Today, 20 years later, the FMLA has been used more than 100 million times. Many Americans take for granted that working people have access to job-protected, unpaid leave when serious medical needs arise — a testament to the great success of the law. For an entire generation, taking leave under the FMLA has been a fundamental, unquestioned right.

The tremendous impact of the FMLA on people’s lives and the culture of the nation are real reasons for us all to celebrate. But this anniversary is also a stark reminder of how long it has been since lawmakers have come together to prioritize the needs of America’s working families. And data from the Department of Labor (DOL), released just yesterday, make painfully clear the urgency for further progress.

According to the DOL’s first survey of the FMLA in 13 years, 40 percent of the workforce is not covered by the FMLA’s protections. And the inability to afford to take unpaid leave is the most common reason workers who are covered by the law say they didn’t take leave when they needed it. (A more detailed analysis of the DOL’s findings can be found here.)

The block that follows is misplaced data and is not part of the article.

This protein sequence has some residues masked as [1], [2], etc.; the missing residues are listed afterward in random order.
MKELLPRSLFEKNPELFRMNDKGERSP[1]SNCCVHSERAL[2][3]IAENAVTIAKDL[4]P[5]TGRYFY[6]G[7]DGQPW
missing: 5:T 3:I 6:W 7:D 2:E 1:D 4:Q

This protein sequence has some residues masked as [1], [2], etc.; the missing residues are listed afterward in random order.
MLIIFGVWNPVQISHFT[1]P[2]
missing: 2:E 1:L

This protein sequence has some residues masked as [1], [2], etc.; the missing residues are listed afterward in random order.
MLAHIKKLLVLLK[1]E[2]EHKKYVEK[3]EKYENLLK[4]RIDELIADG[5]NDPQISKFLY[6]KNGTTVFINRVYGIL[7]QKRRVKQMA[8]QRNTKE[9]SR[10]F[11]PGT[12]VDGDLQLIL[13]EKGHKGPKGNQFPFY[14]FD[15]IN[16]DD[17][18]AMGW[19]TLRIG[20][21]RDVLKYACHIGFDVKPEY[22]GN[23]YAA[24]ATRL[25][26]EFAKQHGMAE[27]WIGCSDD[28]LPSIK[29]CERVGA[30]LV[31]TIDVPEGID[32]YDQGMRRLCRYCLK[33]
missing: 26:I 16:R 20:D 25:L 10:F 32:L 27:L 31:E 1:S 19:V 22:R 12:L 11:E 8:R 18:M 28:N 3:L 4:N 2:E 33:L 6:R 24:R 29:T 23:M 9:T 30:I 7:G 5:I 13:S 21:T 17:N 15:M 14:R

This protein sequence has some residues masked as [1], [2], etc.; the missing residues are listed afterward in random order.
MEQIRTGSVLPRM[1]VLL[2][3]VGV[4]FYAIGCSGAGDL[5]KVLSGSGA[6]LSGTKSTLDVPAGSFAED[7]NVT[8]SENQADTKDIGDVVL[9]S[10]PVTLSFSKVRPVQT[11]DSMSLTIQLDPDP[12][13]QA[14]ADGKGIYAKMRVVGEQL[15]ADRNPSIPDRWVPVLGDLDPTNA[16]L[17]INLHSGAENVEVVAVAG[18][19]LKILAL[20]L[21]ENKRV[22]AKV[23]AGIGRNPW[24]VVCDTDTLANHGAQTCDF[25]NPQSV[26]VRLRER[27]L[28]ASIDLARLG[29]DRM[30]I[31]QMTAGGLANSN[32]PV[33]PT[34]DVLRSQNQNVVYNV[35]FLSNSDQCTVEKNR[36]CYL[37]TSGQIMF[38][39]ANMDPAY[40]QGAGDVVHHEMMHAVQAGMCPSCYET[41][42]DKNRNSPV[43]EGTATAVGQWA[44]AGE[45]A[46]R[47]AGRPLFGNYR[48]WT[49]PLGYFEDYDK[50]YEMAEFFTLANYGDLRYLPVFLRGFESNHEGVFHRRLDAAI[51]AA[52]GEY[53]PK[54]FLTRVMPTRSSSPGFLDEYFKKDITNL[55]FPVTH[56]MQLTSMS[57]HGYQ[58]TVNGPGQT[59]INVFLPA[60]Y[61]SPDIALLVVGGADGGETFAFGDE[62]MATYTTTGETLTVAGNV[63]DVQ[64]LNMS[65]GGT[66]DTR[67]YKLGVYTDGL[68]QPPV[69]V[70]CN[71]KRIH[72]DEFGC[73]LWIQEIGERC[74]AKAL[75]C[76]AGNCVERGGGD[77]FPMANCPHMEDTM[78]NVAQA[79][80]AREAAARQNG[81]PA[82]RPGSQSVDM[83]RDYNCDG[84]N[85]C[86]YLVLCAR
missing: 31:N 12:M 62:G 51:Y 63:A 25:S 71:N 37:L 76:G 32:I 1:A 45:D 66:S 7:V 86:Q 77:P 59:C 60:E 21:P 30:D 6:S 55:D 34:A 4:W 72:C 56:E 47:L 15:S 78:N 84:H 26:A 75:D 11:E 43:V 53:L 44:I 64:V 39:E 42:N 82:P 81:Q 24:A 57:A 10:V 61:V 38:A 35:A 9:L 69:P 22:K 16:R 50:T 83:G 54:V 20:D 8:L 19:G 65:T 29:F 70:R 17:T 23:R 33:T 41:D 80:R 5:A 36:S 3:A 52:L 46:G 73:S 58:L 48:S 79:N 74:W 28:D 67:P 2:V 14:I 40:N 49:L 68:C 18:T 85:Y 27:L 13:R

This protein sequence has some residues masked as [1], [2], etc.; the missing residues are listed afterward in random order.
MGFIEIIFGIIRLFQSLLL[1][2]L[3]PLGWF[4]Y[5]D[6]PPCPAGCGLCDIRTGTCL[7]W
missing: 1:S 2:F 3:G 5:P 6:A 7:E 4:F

These gaps are the result of dramatic changes in our workforce in the past two decades, and the fact that the FMLA was meant to be just a first step on the road to a family-friendly America. Twenty years later, the country has yet to take the next step. And the bipartisanship and commitment to a better country for working people that made FMLA possible seems a distant and fading memory.

Fortunately, there is hope. More and more lawmakers and others recognize family-friendly policies as essential to families’ economic security, to the success of businesses, and to restoring the vitality of our nation’s economy.